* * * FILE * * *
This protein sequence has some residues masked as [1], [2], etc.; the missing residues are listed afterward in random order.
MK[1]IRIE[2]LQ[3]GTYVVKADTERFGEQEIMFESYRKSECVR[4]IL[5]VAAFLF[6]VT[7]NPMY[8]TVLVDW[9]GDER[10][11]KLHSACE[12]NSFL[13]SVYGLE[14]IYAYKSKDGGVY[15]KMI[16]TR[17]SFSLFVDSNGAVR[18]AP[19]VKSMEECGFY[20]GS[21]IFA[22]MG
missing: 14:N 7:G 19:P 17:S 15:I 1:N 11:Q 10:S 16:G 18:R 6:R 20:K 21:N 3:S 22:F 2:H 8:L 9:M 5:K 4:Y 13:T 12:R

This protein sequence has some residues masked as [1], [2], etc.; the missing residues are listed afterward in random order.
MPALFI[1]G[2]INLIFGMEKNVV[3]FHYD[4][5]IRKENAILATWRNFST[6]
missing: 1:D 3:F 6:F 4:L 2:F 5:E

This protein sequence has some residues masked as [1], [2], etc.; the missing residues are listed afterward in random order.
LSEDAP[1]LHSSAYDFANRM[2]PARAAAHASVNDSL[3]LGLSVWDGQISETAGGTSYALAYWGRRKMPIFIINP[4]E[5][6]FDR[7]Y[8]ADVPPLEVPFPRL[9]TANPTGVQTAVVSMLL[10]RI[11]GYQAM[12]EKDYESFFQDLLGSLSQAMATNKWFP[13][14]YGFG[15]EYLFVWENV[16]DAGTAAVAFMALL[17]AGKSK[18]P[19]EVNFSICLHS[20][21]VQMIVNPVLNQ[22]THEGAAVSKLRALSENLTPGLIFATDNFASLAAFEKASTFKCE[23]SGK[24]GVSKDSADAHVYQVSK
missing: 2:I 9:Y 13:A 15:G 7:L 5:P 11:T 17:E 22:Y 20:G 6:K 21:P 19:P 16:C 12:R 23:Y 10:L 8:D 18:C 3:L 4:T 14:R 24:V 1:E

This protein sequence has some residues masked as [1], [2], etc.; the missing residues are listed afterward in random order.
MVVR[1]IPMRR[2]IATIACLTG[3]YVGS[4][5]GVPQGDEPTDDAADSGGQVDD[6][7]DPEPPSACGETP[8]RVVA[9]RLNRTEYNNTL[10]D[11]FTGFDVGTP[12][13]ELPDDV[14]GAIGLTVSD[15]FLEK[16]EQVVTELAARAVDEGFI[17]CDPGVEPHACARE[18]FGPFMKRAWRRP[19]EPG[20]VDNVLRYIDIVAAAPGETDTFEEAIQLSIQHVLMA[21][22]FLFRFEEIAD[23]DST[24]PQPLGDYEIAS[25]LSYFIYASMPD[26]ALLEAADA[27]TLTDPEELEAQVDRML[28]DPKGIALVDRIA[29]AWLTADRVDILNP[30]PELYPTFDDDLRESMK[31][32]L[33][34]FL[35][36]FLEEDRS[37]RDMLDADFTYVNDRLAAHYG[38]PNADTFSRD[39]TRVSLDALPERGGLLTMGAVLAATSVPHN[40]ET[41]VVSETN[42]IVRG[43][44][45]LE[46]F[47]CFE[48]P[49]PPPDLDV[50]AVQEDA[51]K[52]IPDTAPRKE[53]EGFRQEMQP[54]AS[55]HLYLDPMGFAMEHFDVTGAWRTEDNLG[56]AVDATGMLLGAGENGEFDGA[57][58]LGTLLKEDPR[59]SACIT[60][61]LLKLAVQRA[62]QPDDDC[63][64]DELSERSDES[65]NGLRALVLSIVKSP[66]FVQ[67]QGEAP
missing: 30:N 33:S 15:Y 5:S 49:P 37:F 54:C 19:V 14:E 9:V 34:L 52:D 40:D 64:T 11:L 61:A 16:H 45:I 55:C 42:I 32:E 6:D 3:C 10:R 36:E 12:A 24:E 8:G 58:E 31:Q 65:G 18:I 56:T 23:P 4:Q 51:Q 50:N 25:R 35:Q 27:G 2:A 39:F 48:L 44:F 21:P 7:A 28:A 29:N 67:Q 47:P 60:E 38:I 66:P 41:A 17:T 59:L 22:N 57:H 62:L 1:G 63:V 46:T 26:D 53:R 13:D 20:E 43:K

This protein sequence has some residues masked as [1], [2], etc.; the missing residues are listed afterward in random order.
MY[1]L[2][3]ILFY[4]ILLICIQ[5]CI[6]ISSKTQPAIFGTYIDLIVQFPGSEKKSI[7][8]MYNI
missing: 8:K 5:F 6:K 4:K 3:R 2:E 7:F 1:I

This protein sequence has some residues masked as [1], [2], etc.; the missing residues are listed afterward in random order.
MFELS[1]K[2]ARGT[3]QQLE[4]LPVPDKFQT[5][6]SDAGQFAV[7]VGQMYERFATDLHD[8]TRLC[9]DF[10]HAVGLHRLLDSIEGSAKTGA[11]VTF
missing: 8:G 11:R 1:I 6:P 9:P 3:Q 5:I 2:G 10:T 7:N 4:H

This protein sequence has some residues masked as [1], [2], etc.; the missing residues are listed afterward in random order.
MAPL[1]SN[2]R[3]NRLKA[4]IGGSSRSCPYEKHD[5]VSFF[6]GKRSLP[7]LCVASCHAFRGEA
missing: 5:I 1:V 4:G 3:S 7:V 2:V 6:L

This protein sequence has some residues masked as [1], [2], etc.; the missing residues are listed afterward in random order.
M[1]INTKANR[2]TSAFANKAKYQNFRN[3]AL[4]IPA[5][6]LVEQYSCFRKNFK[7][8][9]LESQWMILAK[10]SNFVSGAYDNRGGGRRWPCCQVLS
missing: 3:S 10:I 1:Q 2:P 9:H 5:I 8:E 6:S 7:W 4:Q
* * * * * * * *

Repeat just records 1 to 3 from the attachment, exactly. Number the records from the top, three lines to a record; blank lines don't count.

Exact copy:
This protein sequence has some residues masked as [1], [2], etc.; the missing residues are listed afterward in random order.
MK[1]IRIE[2]LQ[3]GTYVVKADTERFGEQEIMFESYRKSECVR[4]IL[5]VAAFLF[6]VT[7]NPMY[8]TVLVDW[9]GDER[10][11]KLHSACE[12]NSFL[13]SVYGLE[14]IYAYKSKDGGVY[15]KMI[16]TR[17]SFSLFVDSNGAVR[18]AP[19]VKSMEECGFY[20]GS[21]IFA[22]MG
missing: 14:N 7:G 19:P 17:S 15:I 1:N 11:Q 10:S 16:G 18:R 6:R 20:K 21:N 3:S 22:F 2:H 8:L 9:M 5:K 4:Y 13:T 12:R

This protein sequence has some residues masked as [1], [2], etc.; the missing residues are listed afterward in random order.
MPALFI[1]G[2]INLIFGMEKNVV[3]FHYD[4][5]IRKENAILATWRNFST[6]
missing: 1:D 3:F 6:F 4:L 2:F 5:E

This protein sequence has some residues masked as [1], [2], etc.; the missing residues are listed afterward in random order.
LSEDAP[1]LHSSAYDFANRM[2]PARAAAHASVNDSL[3]LGLSVWDGQISETAGGTSYALAYWGRRKMPIFIINP[4]E[5][6]FDR[7]Y[8]ADVPPLEVPFPRL[9]TANPTGVQTAVVSMLL[10]RI[11]GYQAM[12]EKDYESFFQDLLGSLSQAMATNKWFP[13][14]YGFG[15]EYLFVWENV[16]DAGTAAVAFMALL[17]AGKSK[18]P[19]EVNFSICLHS[20][21]VQMIVNPVLNQ[22]THEGAAVSKLRALSENLTPGLIFATDNFASLAAFEKASTFKCE[23]SGK[24]GVSKDSADAHVYQVSK
missing: 2:I 9:Y 13:A 15:G 7:L 5:P 11:T 17:E 22:Y 20:G 6:K 21:P 19:P 16:C 12:R 23:Y 10:L 8:D 18:C 3:L 4:T 14:R 24:V 1:E